Almost a year ago I have taken on my first formal leadership role as team lead. I have had experience from informal leadership roles (project leader, central function position) in cross-cultural contexts and some theoretical knowledge on cross-cultural management. Now I was curious about the concept of leadership in cross-cultural settings and enrolled in a university course on that topic. This is part one of a series of three (find post II here and post III here) posts describing my main learnings from the course.

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Neuroscience through the eyes of a newbie

I did it again. After 6 ECTS in a summer school course covering the brain & behavior, I took a 15 ECTS distance course covering neuroscience basics. Along the way, I documented insights which challenged my knowledge and practice in human resource management and beyond. This post consists of three parts: first, I shared the most insightful questions and answers from my course, second, you will find some of my general reflections and finally, you can find a section with recommended further resources. Enjoy!

Disclaimer: As a neuroscience professional you might find these basics mundane and simplified, if even incorrect. In case of the latter, please reach out and support me in my learning process.

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Effective ways of reducing the number of competent (international) HR applicants (Swedish edition)

Feel free to copy this job posting blue-print for your next HR-professional opening for a Swedish company. You will greatly reduce the number of applications from competent (international) candidates and in addition severely harm your employer brand. All translations my work, originals taken from real job descriptions.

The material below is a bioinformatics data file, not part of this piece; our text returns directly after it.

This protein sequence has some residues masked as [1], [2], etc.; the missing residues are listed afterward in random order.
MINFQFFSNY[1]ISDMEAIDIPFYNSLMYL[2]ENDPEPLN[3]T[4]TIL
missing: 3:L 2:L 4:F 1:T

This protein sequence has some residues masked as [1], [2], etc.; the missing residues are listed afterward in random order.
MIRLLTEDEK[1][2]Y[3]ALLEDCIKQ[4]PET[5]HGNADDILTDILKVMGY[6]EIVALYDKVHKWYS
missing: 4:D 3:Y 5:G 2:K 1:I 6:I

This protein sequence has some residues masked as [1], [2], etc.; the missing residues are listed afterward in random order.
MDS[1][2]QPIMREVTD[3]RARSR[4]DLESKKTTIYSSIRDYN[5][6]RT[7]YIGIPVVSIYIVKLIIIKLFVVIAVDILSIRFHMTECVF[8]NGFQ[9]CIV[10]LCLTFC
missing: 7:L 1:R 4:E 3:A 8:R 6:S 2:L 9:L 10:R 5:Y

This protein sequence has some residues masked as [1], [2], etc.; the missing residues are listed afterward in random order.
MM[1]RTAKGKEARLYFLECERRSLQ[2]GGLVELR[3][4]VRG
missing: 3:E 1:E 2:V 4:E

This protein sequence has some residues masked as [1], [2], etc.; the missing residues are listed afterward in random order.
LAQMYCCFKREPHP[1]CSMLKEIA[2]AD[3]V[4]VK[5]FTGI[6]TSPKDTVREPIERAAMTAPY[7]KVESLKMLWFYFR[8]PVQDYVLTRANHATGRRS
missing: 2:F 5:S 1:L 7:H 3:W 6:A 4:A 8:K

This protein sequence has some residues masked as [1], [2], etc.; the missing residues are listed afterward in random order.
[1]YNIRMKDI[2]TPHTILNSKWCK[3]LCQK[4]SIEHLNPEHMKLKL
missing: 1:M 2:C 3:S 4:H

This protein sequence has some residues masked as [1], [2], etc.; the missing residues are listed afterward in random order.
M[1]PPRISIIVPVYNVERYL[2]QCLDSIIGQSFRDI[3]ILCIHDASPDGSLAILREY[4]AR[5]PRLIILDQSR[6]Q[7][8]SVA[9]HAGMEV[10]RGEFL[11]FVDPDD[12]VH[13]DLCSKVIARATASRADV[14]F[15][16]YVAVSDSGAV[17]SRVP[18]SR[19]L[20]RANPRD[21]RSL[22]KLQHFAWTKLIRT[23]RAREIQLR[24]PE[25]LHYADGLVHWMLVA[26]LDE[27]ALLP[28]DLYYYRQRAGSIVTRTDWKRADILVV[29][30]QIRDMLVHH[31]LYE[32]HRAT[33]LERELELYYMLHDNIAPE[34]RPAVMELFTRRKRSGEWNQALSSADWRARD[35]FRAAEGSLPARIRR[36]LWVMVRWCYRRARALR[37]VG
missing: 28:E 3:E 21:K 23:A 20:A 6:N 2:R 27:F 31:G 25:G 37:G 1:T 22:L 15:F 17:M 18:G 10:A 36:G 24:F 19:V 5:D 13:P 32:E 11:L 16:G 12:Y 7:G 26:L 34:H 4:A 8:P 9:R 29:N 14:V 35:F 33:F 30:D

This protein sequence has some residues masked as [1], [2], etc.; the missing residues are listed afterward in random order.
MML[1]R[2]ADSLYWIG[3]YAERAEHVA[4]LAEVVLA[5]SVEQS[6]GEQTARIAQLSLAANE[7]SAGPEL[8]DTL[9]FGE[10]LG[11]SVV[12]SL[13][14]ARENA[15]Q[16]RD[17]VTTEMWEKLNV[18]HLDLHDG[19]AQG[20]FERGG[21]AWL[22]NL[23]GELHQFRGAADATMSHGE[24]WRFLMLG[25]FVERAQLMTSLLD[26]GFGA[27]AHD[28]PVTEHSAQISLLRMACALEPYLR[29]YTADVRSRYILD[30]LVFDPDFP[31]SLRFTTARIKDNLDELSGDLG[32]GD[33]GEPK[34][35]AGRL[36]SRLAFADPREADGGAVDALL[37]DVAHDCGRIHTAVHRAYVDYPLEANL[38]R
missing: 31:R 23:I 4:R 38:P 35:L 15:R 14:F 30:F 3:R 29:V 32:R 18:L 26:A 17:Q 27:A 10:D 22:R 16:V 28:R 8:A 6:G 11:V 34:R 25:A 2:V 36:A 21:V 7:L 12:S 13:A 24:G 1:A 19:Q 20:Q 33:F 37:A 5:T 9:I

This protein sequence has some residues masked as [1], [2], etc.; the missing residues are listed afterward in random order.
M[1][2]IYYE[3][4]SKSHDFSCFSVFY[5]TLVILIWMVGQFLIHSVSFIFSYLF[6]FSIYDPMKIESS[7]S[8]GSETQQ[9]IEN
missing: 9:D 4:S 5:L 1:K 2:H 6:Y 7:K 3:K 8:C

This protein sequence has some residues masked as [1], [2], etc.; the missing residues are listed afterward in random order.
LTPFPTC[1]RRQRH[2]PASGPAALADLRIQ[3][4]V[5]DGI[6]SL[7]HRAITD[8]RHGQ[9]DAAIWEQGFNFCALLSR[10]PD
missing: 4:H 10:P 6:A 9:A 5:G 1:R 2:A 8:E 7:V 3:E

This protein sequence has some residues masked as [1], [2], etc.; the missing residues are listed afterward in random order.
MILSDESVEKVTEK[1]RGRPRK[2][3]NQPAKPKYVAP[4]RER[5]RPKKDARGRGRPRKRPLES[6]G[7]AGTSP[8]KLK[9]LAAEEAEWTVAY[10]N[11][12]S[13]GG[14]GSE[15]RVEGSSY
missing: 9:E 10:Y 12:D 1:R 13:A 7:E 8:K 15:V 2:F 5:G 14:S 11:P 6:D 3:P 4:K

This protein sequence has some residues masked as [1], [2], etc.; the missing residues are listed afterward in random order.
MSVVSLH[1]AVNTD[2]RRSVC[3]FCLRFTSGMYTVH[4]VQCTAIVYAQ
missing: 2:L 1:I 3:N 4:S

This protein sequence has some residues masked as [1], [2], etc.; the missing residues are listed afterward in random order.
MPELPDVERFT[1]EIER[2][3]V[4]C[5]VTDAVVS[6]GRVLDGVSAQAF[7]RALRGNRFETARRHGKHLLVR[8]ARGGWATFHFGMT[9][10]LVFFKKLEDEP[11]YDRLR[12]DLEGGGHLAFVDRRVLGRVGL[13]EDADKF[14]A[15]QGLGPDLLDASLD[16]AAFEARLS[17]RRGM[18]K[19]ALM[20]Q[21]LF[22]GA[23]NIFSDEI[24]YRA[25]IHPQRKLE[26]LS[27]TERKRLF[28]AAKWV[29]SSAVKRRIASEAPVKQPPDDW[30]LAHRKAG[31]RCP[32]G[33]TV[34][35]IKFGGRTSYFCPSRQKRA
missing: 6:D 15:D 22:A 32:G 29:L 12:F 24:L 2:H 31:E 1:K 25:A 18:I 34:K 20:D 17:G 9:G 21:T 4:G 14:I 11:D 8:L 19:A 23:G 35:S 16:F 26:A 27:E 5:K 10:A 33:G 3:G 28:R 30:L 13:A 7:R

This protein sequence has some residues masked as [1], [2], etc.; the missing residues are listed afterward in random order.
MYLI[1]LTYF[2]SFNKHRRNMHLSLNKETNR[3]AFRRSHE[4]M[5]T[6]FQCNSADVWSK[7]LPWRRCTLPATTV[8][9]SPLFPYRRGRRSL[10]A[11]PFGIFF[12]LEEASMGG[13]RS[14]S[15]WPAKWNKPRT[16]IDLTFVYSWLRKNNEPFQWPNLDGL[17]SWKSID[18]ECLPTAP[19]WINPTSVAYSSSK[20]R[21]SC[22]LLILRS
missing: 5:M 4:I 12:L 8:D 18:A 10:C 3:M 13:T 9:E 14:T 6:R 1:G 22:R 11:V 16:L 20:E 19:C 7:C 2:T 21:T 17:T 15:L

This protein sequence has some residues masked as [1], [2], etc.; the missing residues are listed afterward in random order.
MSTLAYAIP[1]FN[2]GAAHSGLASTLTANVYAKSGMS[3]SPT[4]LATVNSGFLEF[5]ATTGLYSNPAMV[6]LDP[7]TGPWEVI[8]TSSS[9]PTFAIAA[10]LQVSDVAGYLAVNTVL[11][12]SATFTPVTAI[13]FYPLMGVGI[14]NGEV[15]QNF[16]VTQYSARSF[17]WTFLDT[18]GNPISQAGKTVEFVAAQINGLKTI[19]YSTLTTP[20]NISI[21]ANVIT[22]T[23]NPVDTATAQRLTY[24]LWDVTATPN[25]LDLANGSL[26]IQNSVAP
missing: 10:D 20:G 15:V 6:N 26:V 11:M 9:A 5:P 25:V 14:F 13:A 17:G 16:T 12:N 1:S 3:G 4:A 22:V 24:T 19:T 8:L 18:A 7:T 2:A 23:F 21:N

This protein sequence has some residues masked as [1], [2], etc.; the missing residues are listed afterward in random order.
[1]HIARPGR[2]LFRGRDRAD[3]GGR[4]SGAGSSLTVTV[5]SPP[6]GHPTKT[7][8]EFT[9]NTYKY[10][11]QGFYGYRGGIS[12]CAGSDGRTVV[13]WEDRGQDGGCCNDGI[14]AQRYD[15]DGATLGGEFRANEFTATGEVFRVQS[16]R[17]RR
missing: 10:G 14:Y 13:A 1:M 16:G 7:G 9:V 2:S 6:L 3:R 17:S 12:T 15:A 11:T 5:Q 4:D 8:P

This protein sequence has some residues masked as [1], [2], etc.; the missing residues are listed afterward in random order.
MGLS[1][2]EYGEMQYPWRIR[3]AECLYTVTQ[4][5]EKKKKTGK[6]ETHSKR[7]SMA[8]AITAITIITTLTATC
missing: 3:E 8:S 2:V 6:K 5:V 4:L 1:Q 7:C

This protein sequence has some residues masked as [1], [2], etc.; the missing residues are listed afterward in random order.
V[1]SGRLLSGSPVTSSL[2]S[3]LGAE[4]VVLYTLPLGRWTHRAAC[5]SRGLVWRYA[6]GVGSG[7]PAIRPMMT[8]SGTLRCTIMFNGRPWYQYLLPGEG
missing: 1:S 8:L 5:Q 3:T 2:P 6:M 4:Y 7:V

• Du har en PA-utbildning och minst tre års erfarenhet av brett HR-arbete med HR-frågor. (= You have a ”PA”-qualification and a minimum of three years of experience from broad HR-work with HR questions.) [1]
  • Erfarenhet av att arbeta i process med ARUBA (= Experience from working according to ARUBA) [2]
  • Vidare är du en street-smart person. (=Besides that, you are a street-smart person.) [3]
  • Du älskar att vara spindeln i nätet. (= You love to be the spider in the web.) [4]
  • A sense of humour is greatly appreciated [5]
  • Swedish and English mandatory [6]

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2018: Knowledge & research, agility and neuroscience

Already in 2016 I reviewed my digital year that passed and now I am expanding this review beyond digital resources to my most valuable resources 2018 which helped me advance professionally and personally. Don’t have much time? These are the essentials of what I write about in this blog post:

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Digitalization is not about changing employees’ behaviours

Does technology determine how we work or should we determine how we want to work with technology? Maybe it’s a combination of both, a symbiotic relationship? Recently, digital behaviour change has been in focus of human resource professional discussions. HR is supposed to drive and support this behaviour change to fully embrace a company’s digitalization journey. “[…] Implementing a digital solution is one thing, to change people’s behaviour to use and like the solution is another.”, wrote an HR professional in a social media feed.

Here’s a balancing perspective.